Have you ever bristled at the thought of taking a mental health day even though you’ve experienced days where you’re in an unproductive fog at work? You’re not alone. Taking a mental health day is often perceived as an excuse for employees who don’t want to work. However, that perception couldn’t be further from reality. A mental health day is when an employee takes time off work to relieve stress, renew vitality, or do what is needed to care for their mental and emotional well-being. Taking a mental health day shouldn’t be something we’re ashamed of.
Sometimes, taking a mental health day is what we need most.
While we’re expected to take a day off when we’re sick with the flu, why can’t we also take time off to take care of our mental and emotional health? We all require time off to heal from all illnesses, and our mental health shouldn’t be excluded. So how do you know when you need a mental health day?
You’re Tired All the Time
One of the key signs that signifies our need for a mental health day is when we’re tired all the time. Whether you’re physically tired, mentally tired, emotionally tired, or a combination of all three, tiredness is a tell-tale sign that you need a break. Pay attention to your sleep habits because if you’re struggling to sleep or find yourself oversleeping, it may be a sign from your body that something isn’t functioning properly. In these situations, a mental health day could mean you need a day of rest.
You Can’t Focus
We’ve all had days where there is a mountain of tasks on your to-do list and you can’t seem to get off your social feeds to get them done. When your mind feels scattered and you find yourself unable to focus during your work day, then this is another common sign that you need a mental health day. Consider using your mental health day to catch up on tasks outside of work like paying bills, filing taxes, or house chores that have piled up. Focusing our attention on things we need to address in our personal lives is a great way to use a mental health day to bring more focus into our lives. It’s an opportunity to bring a sense of accomplishment that was lacking at work while bringing clarity and determination to refocus our attention to work tasks we struggled with before.
You’re Feeling Down
In life, we all experience our peaks and valleys that affect our general mood. Some weeks are full of successes and good times with friends while other weeks are filled with unexpected roadblocks and days where nothing seems to be going right. If you’re feeling down, an invigorating mental health day may be in order to boost your mood and disposition. Lean into self-care and focus on doing things that give you pleasure and enjoyment. Maybe that means taking a soothing bath or having a leisurely lunch with a friend. Do whatever it is that invigorates you. If you’re feeling something more serious than the occasional blahs, consider seeking help through other channels because taking a day to cheer yourself up may not be enough.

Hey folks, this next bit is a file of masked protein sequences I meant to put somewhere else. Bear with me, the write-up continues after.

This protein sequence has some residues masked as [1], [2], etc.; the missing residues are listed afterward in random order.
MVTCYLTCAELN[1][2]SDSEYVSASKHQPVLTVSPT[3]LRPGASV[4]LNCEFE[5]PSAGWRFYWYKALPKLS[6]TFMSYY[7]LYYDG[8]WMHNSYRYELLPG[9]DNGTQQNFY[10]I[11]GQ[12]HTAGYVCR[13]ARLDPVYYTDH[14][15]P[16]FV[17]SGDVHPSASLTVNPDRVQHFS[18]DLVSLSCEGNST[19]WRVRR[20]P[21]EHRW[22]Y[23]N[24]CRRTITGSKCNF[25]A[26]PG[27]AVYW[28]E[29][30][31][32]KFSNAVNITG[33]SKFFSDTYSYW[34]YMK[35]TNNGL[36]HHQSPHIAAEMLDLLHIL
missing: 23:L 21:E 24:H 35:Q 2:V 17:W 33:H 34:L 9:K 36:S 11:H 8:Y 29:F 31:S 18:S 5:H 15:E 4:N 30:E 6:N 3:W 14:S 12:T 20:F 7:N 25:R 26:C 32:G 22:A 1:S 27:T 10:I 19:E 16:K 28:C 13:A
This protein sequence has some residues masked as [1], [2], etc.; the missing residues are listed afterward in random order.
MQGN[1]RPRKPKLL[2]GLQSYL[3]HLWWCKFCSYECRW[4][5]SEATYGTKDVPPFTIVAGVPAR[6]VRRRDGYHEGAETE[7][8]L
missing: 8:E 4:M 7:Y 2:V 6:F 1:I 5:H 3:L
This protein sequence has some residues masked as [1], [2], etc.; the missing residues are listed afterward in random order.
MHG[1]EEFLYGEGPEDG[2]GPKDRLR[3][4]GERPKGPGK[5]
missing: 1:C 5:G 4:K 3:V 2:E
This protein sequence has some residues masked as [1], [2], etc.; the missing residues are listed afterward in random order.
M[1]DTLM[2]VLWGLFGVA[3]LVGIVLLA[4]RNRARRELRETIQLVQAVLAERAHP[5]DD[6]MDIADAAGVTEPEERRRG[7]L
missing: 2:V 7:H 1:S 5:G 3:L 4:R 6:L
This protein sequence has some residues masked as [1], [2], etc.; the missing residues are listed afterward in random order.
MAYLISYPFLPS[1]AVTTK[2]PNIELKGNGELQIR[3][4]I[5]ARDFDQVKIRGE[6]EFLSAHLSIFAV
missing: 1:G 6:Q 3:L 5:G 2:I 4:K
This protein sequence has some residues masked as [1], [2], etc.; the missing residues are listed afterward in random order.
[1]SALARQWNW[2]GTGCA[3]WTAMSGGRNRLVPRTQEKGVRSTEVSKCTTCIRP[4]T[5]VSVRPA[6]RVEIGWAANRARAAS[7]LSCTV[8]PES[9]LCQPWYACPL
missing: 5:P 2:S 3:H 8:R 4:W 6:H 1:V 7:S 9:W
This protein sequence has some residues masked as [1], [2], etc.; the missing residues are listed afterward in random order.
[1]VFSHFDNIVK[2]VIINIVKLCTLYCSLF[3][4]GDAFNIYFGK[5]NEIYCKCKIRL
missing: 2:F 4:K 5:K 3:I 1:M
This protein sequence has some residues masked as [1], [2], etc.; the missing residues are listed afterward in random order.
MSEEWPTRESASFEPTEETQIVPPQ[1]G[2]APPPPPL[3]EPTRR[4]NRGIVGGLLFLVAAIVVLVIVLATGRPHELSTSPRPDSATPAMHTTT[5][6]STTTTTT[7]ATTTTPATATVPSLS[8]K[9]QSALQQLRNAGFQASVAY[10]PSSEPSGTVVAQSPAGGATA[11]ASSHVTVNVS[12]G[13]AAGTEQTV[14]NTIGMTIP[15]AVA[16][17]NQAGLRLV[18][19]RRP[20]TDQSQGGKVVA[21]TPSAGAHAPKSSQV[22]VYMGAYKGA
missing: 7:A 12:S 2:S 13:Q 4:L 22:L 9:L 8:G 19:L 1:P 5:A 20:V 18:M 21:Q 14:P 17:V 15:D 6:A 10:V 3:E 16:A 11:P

You Keep Getting Sick
When we’re chronically stressed, our bodies don’t have the time to regenerate and heal themselves at full capacity resulting in recurring colds and illnesses. Chronic illness is a sign that your body needs time to rest, so a mental health day could be exactly what the doctor ordered. Spend the day tending to your body’s needs to give it the time and care it requires to heal.
You Overreact to Minor Issues
Stress brings out many feelings in all of us, and one of the most common symptoms of stress is having a shorter fuse. This means we can be very short with the people around us and become easily irritated at things that would not normally bother us when we’re not stressed. If you find yourself being easily irritated by minor issues, then this is a sign that you need to walk away. Taking a mental health day will help your anger and high emotions dissipate. When we take a step back to cool down, we can look beyond our emotions and at the bigger picture. That way, when you return to the issue, you have a clearer mind and calmer demeanour to deal with the stress and problem accordingly.
You Feel Disconnected
It’s completely normal to feel disconnected and detached from the world when we spend our days in front of a computer screen with piles of work barricading us in our offices. If you find yourself withdrawing from people due to work obligations, then that’s another sign that indicates a need for a mental health day. A good way to spend your mental health day when you’re feeling withdrawn is to reconnect with the people you care about in your social circle. Spending time to cultivate those bonds can revitalize our feeling of connection to people and the world around us.
It’s Okay to Not be Okay
Taking a mental health day is just as important as calling in sick. Our mental health affects our physical health, so there’s no shame in taking a mental health day to focus on caring for ourselves. Devoting time to our mental health and well-being will help all of us be more productive, present, and effective at work. It’s okay to not be okay, and recognizing and heeding the signs that show we aren’t okay takes practice. But you can do it. We all can do it. And together, we can reduce the stigma of taking time away from work to care for our mental health and well-being.
Written by Eleni Zaptses
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